Can combining web and mobile communication channels reveal concealed customer value?
Bothorel , Grégoire
Vanheems , Régine
Guérin , Anne
- Publisher: HAL CCSD
synergy | uplift | omni-channel communication | customer value | incrémentalité | valeur client | [ SHS.GESTION ] Humanities and Social Sciences/Business administration | communication omni-canal | synergie | incrementality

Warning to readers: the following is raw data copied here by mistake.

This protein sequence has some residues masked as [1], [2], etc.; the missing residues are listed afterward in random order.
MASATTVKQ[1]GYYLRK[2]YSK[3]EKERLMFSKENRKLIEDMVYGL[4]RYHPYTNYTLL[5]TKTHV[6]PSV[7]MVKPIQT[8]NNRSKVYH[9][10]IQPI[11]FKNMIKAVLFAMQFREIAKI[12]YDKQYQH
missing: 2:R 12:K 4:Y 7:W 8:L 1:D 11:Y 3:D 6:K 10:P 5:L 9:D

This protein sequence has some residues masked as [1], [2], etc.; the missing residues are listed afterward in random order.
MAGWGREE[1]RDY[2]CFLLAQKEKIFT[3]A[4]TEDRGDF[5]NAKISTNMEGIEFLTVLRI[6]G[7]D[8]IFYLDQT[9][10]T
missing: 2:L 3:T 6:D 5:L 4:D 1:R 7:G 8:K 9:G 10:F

International audience; Many firms have implemented a customer-value based segmentation to improve the efficiency of MARCOM campaigns as part of their long term customer relationship strategies (Kumar 2010, Thomas et al. 2005).If distribution channel addition may increase the intrinsic customer value (Kumar 2005, Rangaswamy 2005) in a US context as well as in a French context (Vanheems 2009), few studies have been conducted about the impact of adding a new communication channel during the same buying journey.As the number of devices enabling to communicate with consumers increases, the goal of this research is to understand whether combining web and mobile communication channels for a same journey is more efficient than using a single web channel, monitoring the promotional pressure.Due to consumer reactance at higher levels of communication, Godfrey et al. (2011) have shown that channel interaction effects could lead to diminishing returns. The issue of this paper is to evaluate if the same result can be observed in case of omni-channel strategy involving a mobile channel (Verhoef et al. 2015). More precisely the major contribution of our paper is to extend current knowledge by measuring the impact of combining a web channel (email) with a mobile one (SMS). The measure will be made on a large population of 304,410 individuals from a French click & mortar retailer’s customer database and with an unprecedented richness of data thanks to individual variables regarding customer purchases, browsing behavior, customer historical reaction to brand communications and customer distance to closest store.Different questions can be raised:(1) Can combining web and mobile channels within a communication strategy result in an increase in customer count and spend both offline and online?(2) How can we explain this impact in terms of segment specificity such as: i) FRAT segmentation, ii) Browsing data: mobile versus desktop readers, iii) Customer historical reaction to brand emails, iv) Customer distance to closest store?The aim of this research is then:(1) to evaluate, at equal effective pressure, the impact of adding a mobile communication channel on customer buying behavior.(2) to find out whether given customer segments reveal higher value thanks to multichannel targeting.(3) to explore and advance factors explaining the differential impact of multichannel versus single channel communication on purchase behavior.To comply with our focus on customer value unlocking, we measure increments provided by multichannel targeting compared to single channel targeting.As recommended by Dinner, van Heerde, Neslin (2014), the four following outcomes of interest have been retained: i) Customer count offline, ii) Customer spend offline, iii) Customer count online and iv) Customer spend onlineA field experiment has been carried out to measure and understand the differential impact of push multichannel communication sequences. Five populations, split randomly, have been exposed to a specific channel strategy. The first one was assimilated to a control group as exposed to single channel targeting by email only.Four multichannel test groups have been implemented; three of them were targeted with three messages but with different sequences mixing email and SMS. The fourth group was intentionally slightly over-pressured with four messages.The analysis methodology consists in calculating, for each population these four dependent variables and measure a “multichannel lift”. This lift analysis will be done with the customer-level data exposed above.Very first results advance significant insights. No impact has been observed on brands’ heaviest customers, which is counterintuitive in a FRAT-based targeting framework. Combining mobile and web channels results in a 40% lift in customer count on non-reactive to email customers, highlighting that inactive customers on one channel can still be active on a second channel. Finally, desktop email readers are more likely to purchase when targeted via mobile than mobile readers are. This research enables a new understanding for academia in the field of consumer response to multimedia communications as well as guidelines for practitioners about differentiated segments sensitivity, to refine their multichannel targeting strategies. Due to space limitations, underlying explanations are not presented here but theoretical propositions will be discussed in a full paper.